Street Life in Renaissance Italy, by Fabrizio Nevola

Emily Michelson is fascinated by an illuminating study of how architecture expressed power and shaped people’s lives 

January 11, 2021
Source: iStock

We placed a café table and two chairs in front of our house a year ago. In lockdown, it became the spot for entertaining one guest at a time and nodding to passers-by. A rainbow in our window announced our appreciation for the National Health Service. I don’t live in an Italian Renaissance city, but the principles are the same: altering a building, blurring the boundary between public and private, displaying personal values to the community.

Fabrizio Nevola’s beautiful book, Street Life in Renaissance Italy, is rich in detail and imagery. “Street life” here means the interaction between people and the built environment: essentially, architecture meets movement meets modification. Consider it the before-and-after-life of architecture. What social impact was intended for a building project, and why? What happened after it was completed?

Renaissance Italy is an ideal laboratory, with its boom in city life, its wealthy, ambitious families, its glorious visuals. The author begins by arguing that of all the great artwork of Renaissance Italy, the built urban environment was the most complex. He ends by reminding us that, even so, all architecture is subject to human mediation. Streets, above all, were the city’s primary channel for social interaction and for challenging the notion of a private sphere. Nevola, an art historian, grounds his approach in theories of urban space, relying on Michel de Certeau, Jan Gehl, Jane Jacobs and especially Kevin Lynch. His evidence is spread widely: he analyses building and city plans, as expected, but also paintings, maps, treatises, the occasional historical incident from the archives and many literary tales of urban exploits. I particularly valued the tiny street dramas playing out in the background of religious paintings and the superimposition of new data onto Renaissance maps.

Part I of the book examines cities as a whole. Nevola shows how plans reflected the self-interest and power grabs of families and rulers, occasionally resisted. His chapter on mobility asks us to use “period eyes” to understand points of arrival, nomenclature and wayfinding, seeing the city as a theatre of public performance and ritual. Chapter 3’s straightened sight lines, letter boxes for informing on neighbours, zones for undesirable residents and ubiquitous displays of power symbols also made the Renaissance street an instrument of control. (By the same token, there’s a cardboard policeman guarding my supermarket.)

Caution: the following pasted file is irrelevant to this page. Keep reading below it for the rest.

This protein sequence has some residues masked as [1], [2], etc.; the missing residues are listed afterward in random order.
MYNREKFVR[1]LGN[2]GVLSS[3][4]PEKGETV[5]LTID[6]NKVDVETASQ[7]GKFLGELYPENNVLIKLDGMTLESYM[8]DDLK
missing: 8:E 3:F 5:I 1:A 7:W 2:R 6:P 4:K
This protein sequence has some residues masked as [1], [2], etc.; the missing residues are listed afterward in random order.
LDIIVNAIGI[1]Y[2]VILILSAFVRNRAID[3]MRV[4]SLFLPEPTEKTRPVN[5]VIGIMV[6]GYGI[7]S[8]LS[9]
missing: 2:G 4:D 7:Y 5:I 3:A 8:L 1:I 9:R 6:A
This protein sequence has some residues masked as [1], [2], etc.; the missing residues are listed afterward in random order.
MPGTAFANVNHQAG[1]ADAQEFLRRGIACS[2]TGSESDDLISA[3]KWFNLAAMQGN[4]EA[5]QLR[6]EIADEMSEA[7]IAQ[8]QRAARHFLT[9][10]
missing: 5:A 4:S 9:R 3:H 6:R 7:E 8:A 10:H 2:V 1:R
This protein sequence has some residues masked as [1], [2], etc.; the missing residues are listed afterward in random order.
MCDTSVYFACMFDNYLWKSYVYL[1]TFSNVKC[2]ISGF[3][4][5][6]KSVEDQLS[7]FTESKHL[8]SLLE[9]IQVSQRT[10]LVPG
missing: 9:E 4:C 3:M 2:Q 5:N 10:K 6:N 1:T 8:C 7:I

Part II turns to spatial networks within the city. Porticoes created porous borders between streets and buildings, allowing pedestrian interaction but signalling noble power. Religious institutions played landlord to poorer housing units. Specialised architecture (hospitals, loan banks) increasingly stratified the city, but street corners provided its glue. Their shops were the most social, their outdoor writing the most eloquent and their religious shrines the most well networked. Renaissance palaces interacted with the street from their built-in benches, balconies and street-level shops for rent.

Street life in Nevola’s telling seems more benevolent than it actually was. The pervasive violence of street life – from Venice’s bridge fights to Rome’s house-scorning – is muted. So is the ritual humiliation common in grand street processions. Street-sleepers and beggars are absent. The ghetto, a vicious Italian Renaissance innovation that slashed urban fabrics in both Europe and America for centuries, appears only in one short paragraph.These were all critical and revealing aspects of Renaissance urban culture. In all other ways, this is a profoundly illuminating book.

Emily Michelson is senior lecturer in history at the University of St Andrews. A Companion to Religious Minorities in Early Modern Rome, co-edited with Matthew Coneys Wainwright, was recently published by Brill.

Street Life in Renaissance Italy
By Fabrizio Nevola
Yale University Press, 320pp, £45.00
ISBN 9780300175431
Published 24 November 2020


Print headline: The complex art of the Italian city

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